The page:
On Monday night people in protective suits and masks came to test me for the coronavirus. All the neighbors saw them. The next night, someone phoned me and said gaily, “Hey, Danielle, how are you feeling?” Fine, I said. And she said, “Lovely, because you have the coronavirus.” I was already in bed in pajamas. I said to her, Is that any way to notify me? She said they were coming right away to take me. I told her that it wasn’t convenient now, that I wasn’t going into a quarantine ward at 9:30 at night, I had things to arrange. They let me spend the night at home.

'I would never in life have thought that I would get along with the other people who are here in the ward now, but we have lots of laughs. It’s totally Big Brother.'

I immediately called the girlfriends who were with me abroad, because they’re my best friends, and I wanted to vent, and then I called my mother. Then I informed everyone I remembered meeting since getting back. Luckily, my orbit was relatively narrow. Then I told my father, who lives in London. I was pretty hysterical, having a nervous breakdown, because I didn’t want to leave the house and didn’t understand how I was supposed to behave now, what to do with my cat. But they calmed me down.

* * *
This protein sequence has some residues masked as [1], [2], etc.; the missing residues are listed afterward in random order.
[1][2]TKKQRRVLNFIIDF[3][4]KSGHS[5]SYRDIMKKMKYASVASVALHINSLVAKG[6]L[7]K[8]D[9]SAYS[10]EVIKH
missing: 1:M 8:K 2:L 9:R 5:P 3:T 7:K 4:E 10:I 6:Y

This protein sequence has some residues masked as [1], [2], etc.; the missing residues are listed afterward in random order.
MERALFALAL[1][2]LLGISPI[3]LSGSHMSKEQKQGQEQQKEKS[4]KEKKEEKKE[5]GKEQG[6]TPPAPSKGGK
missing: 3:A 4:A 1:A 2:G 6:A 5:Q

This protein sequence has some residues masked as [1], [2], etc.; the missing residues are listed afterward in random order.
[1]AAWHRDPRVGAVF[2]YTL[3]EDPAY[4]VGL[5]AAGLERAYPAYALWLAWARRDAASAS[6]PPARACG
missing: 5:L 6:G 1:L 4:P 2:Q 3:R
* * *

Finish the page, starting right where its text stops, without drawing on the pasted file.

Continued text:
I never got upset about the disease. It was a bit of a bummer, and I was concerned how people around me would react, but I know I’m a super-healthy person, so I absolutely wasn’t worried. I know that young, healthy people don’t die from it. But I didn’t want to be taken from my house, and not knowing for how long, and that frightened me – to be taken out of my routine. And also, no one cares what happens to the animals you leave behind. They just take you and it’s: Yallah, bye.

The ambulance came in the morning, but that wasn’t any less traumatic. That night I’d packed things pretty randomly; lucky I took my vitamins with me, because I understood there’s no medicine for the disease, so what in the world were they going to give us? I took my laptop, and that’s all. When they came, all the neighbors watched, and asked who is ill with the coronavirus. I sat on my windowsill and told them, it’s me. They turned pale and rushed inside. A paramedic in a protective suit showed up with a stretcher, and I went down feeling miserable in a face mask and carrying a garbage bag, walking next to the stretcher. The whole thing was dumb and over the top.